Long delays at bridges bring anxiety for businesses as Holy Week begins
EL PASO — It took Ciudad Juárez resident Norma Martinez about 90 minutes just to get halfway through the pedestrian line at the Paso Del Norte bridge Saturday afternoon on her way to shop for clothes, umbrellas and other goods she resells at her store across the Rio Grande. She said her young son’s feet began to hurt, so the people in front of her allowed her to skip ahead.
Otherwise, she said, they probably would have waited more than two hours to get through U.S. Customs. Normally, Martinez said, the line is about 30 or 45 minutes.
She’s just one of the thousands of border residents that have been forced to grapple with a drastic increase in bridge wait times after President Donald Trump’s latest effort address a growing influx of immigrants — many of them Central American families with children — who cross the border to seek asylum.
The Department of Homeland Security said last month it was redirecting 750 Customs and Border Protection officers from the ports of entry in El Paso, Laredo, Tucson and San Diego to assist U.S. Border Patrol agents in processing undocumented immigrants. The reassignments have caused massive delays at international bridges for pedestrian, vehicular and cargo traffic in the weeks leading up to Holy Week.
That has merchants concerned about how the administration’s decision to pull hundreds of agents away from their duties at the international bridges will impact El Paso’s retail sector — especially now at the beginning of Holy Week, one of the busiest seasons for cross-border shopping.
“We are really concerned. Historically, Mexican nationals shop a lot during the holidays, especially with the Easter holidays right around the corner,” said Cindy Ramos-Davidson, CEO of the El Paso Hispanic Chamber of Commerce.
Jon Barela — CEO of the Borderplex Alliance, a nonprofit focused on promoting business and economic development in Ciudad Juárez, El Paso and New Mexico — said Mexican shoppers are responsible for 15 percent to 30 percent of El Paso’s retail trade, depending on the time of year.
And since federal officials pulled agents from bridge duty, Ramos-Davidson said, average wait times for passenger vehicles at El Paso’s international bridges have reached 160 minutes or more, about three times the normal wait.
She said international travelers, mainly from Ciudad Juárez or Chihuahua City, will still likely brave the long lines, but they might decide that shopping is less of a priority than visiting family. The chamber of commerce, which has 1,300 members in the El Paso area, recently conducted research and found that more than 50 percent of Mexican tourists won’t cross only to shop if wait times are more than about 45 minutes, she added.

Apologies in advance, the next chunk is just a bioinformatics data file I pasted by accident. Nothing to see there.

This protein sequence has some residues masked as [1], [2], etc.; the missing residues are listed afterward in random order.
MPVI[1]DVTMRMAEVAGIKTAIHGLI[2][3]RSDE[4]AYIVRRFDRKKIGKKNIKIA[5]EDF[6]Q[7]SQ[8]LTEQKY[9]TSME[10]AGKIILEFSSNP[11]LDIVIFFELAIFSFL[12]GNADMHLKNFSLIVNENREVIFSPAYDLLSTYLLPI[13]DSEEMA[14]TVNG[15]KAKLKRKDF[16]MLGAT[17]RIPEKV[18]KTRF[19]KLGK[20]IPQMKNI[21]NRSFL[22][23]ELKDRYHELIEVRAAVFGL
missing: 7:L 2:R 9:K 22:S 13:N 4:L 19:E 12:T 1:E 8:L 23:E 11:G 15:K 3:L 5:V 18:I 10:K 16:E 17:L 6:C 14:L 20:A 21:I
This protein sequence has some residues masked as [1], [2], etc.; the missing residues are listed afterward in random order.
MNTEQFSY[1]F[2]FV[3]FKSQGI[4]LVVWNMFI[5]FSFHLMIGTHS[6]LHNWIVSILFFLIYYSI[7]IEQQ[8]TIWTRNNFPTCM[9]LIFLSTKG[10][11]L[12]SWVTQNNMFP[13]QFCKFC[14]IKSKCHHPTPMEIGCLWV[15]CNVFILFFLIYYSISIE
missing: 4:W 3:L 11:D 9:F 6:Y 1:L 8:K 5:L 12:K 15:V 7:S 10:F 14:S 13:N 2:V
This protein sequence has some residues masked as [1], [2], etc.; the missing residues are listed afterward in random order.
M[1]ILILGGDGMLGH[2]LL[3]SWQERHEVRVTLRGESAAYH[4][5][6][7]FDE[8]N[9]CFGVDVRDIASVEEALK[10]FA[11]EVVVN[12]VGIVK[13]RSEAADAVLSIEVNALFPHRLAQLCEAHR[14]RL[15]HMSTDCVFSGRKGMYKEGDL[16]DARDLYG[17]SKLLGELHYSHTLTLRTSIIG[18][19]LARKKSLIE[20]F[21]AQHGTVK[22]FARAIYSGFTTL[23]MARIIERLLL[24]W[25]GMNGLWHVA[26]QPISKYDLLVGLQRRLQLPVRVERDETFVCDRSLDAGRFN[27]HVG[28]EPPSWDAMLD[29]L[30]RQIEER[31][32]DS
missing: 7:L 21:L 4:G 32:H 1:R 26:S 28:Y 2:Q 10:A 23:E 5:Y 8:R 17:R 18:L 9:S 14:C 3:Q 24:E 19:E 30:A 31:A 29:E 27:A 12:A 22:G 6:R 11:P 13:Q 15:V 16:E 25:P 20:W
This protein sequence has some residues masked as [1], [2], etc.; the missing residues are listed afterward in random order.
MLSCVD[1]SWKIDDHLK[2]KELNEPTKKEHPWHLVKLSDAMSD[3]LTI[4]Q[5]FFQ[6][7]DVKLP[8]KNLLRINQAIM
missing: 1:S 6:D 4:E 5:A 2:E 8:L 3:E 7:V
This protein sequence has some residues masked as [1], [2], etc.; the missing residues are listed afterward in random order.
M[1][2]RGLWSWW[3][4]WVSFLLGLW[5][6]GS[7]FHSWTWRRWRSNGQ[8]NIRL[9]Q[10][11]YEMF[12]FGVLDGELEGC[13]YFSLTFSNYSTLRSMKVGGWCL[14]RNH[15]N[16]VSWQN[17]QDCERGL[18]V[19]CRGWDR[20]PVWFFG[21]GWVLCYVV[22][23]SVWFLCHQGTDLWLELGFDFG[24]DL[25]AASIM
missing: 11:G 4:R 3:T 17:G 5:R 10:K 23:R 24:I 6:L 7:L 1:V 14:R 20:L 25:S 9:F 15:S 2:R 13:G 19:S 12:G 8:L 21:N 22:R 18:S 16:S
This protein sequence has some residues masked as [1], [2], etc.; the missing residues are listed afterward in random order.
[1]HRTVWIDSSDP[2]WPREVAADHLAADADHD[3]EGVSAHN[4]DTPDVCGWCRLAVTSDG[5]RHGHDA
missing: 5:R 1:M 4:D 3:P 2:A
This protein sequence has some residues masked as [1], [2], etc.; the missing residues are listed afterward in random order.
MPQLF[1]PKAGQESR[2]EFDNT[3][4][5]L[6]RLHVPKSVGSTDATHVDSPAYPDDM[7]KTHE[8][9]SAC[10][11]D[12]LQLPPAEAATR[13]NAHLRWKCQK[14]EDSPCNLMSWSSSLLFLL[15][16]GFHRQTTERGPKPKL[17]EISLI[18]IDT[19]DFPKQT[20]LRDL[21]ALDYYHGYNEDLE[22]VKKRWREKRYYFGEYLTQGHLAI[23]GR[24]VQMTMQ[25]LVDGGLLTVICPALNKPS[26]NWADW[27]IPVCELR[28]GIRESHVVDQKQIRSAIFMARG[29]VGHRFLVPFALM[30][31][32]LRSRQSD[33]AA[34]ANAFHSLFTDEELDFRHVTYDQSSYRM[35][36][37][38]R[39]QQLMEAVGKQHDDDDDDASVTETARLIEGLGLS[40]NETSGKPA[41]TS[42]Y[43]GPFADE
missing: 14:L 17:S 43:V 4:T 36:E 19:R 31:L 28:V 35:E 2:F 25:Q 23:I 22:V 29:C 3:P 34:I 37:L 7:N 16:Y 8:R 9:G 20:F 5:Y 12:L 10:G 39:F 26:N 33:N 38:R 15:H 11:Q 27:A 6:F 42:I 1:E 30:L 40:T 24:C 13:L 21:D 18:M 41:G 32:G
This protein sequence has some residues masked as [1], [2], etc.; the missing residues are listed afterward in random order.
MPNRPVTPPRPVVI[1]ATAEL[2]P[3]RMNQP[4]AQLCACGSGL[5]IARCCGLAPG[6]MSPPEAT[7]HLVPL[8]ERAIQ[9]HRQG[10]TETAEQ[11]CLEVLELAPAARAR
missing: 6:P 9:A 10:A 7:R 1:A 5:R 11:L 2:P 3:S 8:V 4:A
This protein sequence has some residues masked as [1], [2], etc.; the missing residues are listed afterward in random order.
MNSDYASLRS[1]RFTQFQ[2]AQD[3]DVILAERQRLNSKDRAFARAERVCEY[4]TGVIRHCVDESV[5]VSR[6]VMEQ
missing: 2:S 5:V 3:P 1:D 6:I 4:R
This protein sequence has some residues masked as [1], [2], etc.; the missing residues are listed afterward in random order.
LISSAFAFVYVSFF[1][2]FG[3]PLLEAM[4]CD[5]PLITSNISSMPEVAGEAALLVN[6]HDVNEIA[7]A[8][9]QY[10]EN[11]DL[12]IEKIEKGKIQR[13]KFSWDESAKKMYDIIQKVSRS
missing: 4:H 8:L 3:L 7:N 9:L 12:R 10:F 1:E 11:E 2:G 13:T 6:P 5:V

After making it across the bridge Saturday with her son, Martinez said she’ll likely cut back on the number of trips they make to shop in Texas.
“After what we saw today, we’d probably think more about making the trip,” she said. “Maybe we’ll come once a month” instead of two or three times.
Commercial industries are also going to feel the effects of the slowdown, Barela said, because of the time tractor-trailers have to spend in line. One business member of the Borderplex Alliance that supplies metal to factories in Ciudad Juárez is operating at about 30 percent of his normal output because of the wait times, Barela said. The employer even had to send some employees home at the height of the slowdown when, according to Barela, wait times reached about 12 hours at some ports.
Barela said he’s hoping Congress will come together and find the will to reform the nation’s immigration system when it realizes the situation affects not only the border, but industries nationwide.
“Sometimes you need a crisis to encourage people to act, and that’s where we’re at right now,” he said.
U.S. Rep. Henry Cuellar, D-Laredo, said last week that 545 of the 750 reassigned CBP officers were from the Laredo field office, which has significantly challenged the remaining officers in his district. The Laredo customs district is the country’s No. 1 inland port and saw about $229 billion in two-way trade in 2018. That was followed by the El Paso customs district at about $77.4 billion.
Cuellar said he met with incoming U.S. Customs and Border Protection Deputy Commissioner Robert Perez last week and urged him to replace the reassigned officers with supplemental officers from other South Texas field offices.
“We look forward to the arrival of sufficient CBP reinforcements within the week. Congress must work with the Administration to create a strong immigration framework, which can process migrants without sacrificing U.S. commerce,” Cuellar said in a statement.
After threatening to close the border with Mexico over the influx of undocumented immigrants, Trump backed off last week and said instead he will impose tariffs on imported automobiles next year if the Mexican government does nothing to stop the flow of migrants.
“[Closing the bridges] is off the table now, but what anxiety does it create in the market? Will people try to rush things into the market before the bridges close?” asked Ken Roberts, the president of WorldCity Inc., a Florida-based company that analyzes trade data and business trends. “That creates traffic on the border. The biggest factor is the uncertainty.”